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Is SM really a "childhood disorder"?

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Re: Is SM really a "childhood disorder"?

Postby bostonbruins77 » Fri Nov 04, 2011 7:08 am

Panic wrote:Ever since I learned how to talk I was Selectively Mute. I only talked/talk to selective family members and friends (all in all about 5 people). Other times I just felt/feel anxious and fell.fall silent in social interaction. I also have Autism in which people say SM is ruled out when Autism is in the picture. But considering my mutism is anxiety related rather than a communication problem, I still hold this label.

My question is, however, is that, can adults continue to have Selective Mutism? I hear a lot about children and the difficulty, but not so much about adults. In many ways, people find childrens mutism correctable and find it easy to tolerate. While when adults view other adults with SM, we're considered odd, annoying or disrespectful (I get more lectures than understanding these days).

I don't like talking, so I'm not botherd so much to what people think of me. They dont comprehend the meaning, but I don't expect all people to. Although being "the quiet one" in functions is fine by me, I'd really love to order for myself at restaurants (I'm 18!!!).

Any advice, or answers on my general question? Hrm..I wonder how pathetic I look at this moment :oops: ?


I don't particularly enjoy talking that much but I have learned there are situations where one has to do a minimal amount of talking to appear socially acceptable.Force yourself to do it .
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Re: Is SM really a "childhood disorder"?

Postby irregular-pioneer » Fri Feb 15, 2013 3:13 am

I'm 16 and I still have SM. It will stick with you if it isn't treated at an early age, and I think that's why all the information is usually in reference to children [I think since more children are treated, the odds of finding a mute adult is much rarer]
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Re: Is SM really a "childhood disorder"?

Postby Morphologism » Thu Feb 21, 2013 2:16 pm

I think part of the problem is that research into SM has been focused largely on very young children, generally younger than 3, so telling SM apart from a developmental disorder is difficult. Out of several hundred studies I only know of one which has included adults, it's rare to even find studies of people with SM in their teenage years.

In the DSM-IV it's classified as an 'other disorder of childhood', which isn't helpful either. Obviously this is a huge misconception, one would not suddenly be cured of SM on one's 18th or 21st birthday (depending on country!). As for knowing if SM can start in adulthood, there's simply been no research into it. Basically the only idea put forward so far is that adults are better than children at avoiding situations that are uncomfortable, and so they don't seek help and rarely put themselves in situations where their SM would become apparent.
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Re: Is SM really a "childhood disorder"?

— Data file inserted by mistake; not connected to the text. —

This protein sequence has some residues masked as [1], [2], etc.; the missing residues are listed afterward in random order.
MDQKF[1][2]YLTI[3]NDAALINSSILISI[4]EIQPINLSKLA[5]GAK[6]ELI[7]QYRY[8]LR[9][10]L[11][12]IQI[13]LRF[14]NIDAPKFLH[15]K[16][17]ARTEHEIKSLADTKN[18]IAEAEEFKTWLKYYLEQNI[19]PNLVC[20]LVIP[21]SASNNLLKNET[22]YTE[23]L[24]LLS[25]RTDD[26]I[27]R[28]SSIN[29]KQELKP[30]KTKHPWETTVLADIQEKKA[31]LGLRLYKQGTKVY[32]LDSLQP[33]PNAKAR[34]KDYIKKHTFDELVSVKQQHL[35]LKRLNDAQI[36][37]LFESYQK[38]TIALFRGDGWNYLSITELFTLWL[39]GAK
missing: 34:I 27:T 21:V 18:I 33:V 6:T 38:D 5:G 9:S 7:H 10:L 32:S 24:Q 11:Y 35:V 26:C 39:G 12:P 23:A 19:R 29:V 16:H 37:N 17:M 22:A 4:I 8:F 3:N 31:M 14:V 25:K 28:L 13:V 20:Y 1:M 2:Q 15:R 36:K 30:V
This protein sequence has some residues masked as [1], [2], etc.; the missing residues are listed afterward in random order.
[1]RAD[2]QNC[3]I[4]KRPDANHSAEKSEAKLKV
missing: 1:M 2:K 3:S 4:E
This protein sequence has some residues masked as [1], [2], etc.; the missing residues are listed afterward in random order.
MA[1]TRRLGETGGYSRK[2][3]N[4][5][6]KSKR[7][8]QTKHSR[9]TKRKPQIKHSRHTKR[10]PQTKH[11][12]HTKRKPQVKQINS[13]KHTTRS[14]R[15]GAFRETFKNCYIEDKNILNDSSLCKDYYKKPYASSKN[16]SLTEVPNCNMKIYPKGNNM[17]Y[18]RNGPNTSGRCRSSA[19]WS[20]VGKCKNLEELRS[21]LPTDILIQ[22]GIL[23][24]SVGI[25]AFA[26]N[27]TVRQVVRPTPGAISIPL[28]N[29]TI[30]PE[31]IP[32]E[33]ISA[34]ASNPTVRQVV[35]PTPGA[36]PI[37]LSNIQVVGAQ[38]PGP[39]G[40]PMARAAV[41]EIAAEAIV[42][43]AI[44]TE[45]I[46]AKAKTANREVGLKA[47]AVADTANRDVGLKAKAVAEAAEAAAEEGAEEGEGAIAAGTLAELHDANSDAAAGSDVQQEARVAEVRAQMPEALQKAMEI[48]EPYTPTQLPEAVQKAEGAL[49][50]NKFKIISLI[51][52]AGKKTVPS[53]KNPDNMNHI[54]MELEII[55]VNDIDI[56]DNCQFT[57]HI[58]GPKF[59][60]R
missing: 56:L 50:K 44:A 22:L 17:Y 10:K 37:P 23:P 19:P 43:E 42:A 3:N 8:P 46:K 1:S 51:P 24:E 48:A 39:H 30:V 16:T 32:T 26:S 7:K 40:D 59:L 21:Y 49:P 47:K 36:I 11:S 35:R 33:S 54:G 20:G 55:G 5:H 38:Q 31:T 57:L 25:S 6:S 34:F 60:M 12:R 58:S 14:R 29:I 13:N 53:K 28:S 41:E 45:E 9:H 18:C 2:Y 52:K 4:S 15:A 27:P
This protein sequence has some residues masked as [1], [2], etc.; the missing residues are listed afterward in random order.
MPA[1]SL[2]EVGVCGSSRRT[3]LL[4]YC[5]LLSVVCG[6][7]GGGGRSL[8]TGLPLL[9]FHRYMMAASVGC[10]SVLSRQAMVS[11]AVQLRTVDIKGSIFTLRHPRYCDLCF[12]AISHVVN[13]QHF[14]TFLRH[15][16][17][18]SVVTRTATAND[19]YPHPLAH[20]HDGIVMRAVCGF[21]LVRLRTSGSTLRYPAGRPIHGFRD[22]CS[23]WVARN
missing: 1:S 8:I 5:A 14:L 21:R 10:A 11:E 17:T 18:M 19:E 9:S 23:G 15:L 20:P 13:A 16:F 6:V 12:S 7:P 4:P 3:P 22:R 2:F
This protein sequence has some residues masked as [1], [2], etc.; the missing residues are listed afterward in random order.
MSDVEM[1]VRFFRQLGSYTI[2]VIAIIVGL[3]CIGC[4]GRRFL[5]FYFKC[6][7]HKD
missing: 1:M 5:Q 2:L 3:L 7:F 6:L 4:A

Postby mr.jack » Tue Feb 26, 2013 7:24 pm

I was troubled with SM as a young child, but I 'grew out' of it around age 12. However, even now, I sometimes have difficulty with SM. I still find myself being unable to speak, when this happens I've found that its easier to 'force' words out, with no gramatical structure, than it is to try to speak normally. (I'm 20 years old)

hope this helps
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Re: Is SM really a "childhood disorder"?

Postby bettybb » Thu Jun 02, 2016 11:31 am

I know this is an old thread, but I wanted to add my personal experience with this condition for others who are looking for answers.

Adults can have selective mutism too. I do, and I'm 51-years-old. I've had it for as long as I can remember.

Aside from very short or one word answers, I can't have a conversation with anyone except for my husband and adult children. I must feel "safe" in order to speak to someone. The first time that I became aware of this disorder was when I was 4-years-old and couldn't speak to kids who came over to play. It made me feel "different" and inferior to others. School was always painful. The kids teased me, thought I was odd. I often skipped school as a result.

Selective mutism has affected my whole life in a negative way. People think I'm snobby, shy, or strange, and so it's very difficult to make friends. My mother-in-law and much of my husband's family thinks I'm cool and distant. It has hurt me professionally, making it difficult to get a job as I'm, of course, awful at interviews. I got a job online in the 90s for a greeting card company as my main mode of communication was written. But when my boss would call or fly in to visit, I could barely speak to him, which was humiliating.

Yesterday, a pushy neighbor cornered me in my yard. She said, "You're so quiet. I must bring you out of your shell." I've probably heard that line a zillion times, and I find it very insulting when someone thinks that they can fix me.

I was never diagnosed with this condition as a child and received no help for it. Perhaps they had no name for it then or maybe no one cared. It wasn't until I got online as an adult that I finally learned that there's a name for this condition. I'm grateful that I have greater understanding of the condition now and know I'm not alone. But I really hate that it's called "Selective Mutism" as it makes it seem as if the sufferer has a choice about speaking. We don't.

I'm also finding it very frustrating that there's little to no information about adults who suffer from this condition.
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